Bad Advice on Medical Malpractice Insurance Coverage

I just read a press release that crossed my desk, and it gives really bad advice in regard to medical malpractice insurance coverage. This press release recommends that physicians choose to carry the minimum amount of medical malpractice insurance coverage necessary because this will make the doctor a less attractive target for a lawsuit.

The press release surmises that when a physician has adequate medical malpractice insurance coverage, he or she will appear to trial attorneys as having “deep pockets” and be more “likely to attract lawsuits rather than deter them.” Carrying the least amount of insurance necessary, or even going bare, the press release purports will “deter frivolous lawsuits since attorneys will see there is nothing there—so they won’t waste their time; or anyone else’s.”

Yeah, right. When has a trial lawyer shied away from wasting anyone’s time?

This press release is selling a service the author wants physicians to pay him to perform. The company is a wealth management firm that specializes in structuring assets so that they would be more difficult for a trial lawyer to access in a judgment. An example of this would be to put all assets in the name of the physician’s spouse.

There are a number of reasons that not carrying adequate medical malpractice insurance coverage is a bad idea. Following are a few of those reasons:

• Medicine is your career. Do you really want to take risks with your professional and financial future?

• Adequate medical malpractice insurance coverage will cover the costs of your legal defense should a claim arise. Medical malpractice lawsuits, even those that the physician wins, are very expensive to defend. If you don’t have adequate medical malpractice insurance coverage, you’ll be paying out of your pocket.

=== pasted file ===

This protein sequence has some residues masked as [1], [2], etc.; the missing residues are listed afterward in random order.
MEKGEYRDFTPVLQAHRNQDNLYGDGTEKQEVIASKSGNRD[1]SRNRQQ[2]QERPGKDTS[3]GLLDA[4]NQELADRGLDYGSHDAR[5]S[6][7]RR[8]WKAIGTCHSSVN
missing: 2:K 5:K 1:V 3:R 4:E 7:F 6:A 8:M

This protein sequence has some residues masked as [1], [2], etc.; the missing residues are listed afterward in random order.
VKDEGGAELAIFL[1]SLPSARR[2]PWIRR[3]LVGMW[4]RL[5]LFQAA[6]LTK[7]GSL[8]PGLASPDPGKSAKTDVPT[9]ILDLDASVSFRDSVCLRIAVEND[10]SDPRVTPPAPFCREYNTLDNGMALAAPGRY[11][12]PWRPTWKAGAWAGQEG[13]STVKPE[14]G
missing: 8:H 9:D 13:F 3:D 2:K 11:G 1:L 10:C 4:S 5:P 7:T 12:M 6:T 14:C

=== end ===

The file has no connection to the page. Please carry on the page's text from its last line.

• There is no evidence or data supporting the theory that carrying the minimum amount of medical malpractice insurance coverage reduces the likelihood of being sued. And we have never met a medical malpractice defense attorney who agrees this theory.

• Plaintiff’s attorneys almost always will name every physician who may be even remotely liable in a claim, regardless of insurance coverage. This is just the way the system works. Is it fair? No, but it’s true.

• Because of the claims-made nature of medical professional liability insurance, once you forego medical malpractice insurance coverage, it can difficult to find an insurer willing to write your policy.

• You are trusting someone else to protect your assets. If the advice you received turns out to be not appropriate, your assets are in jeopardy. Bankruptcy could be the only recourse.

• I’m certain the attorneys recommending an asset protection plan in lieu of adequate medical malpractice insurance coverage are themselves carrying professional liability insurance.

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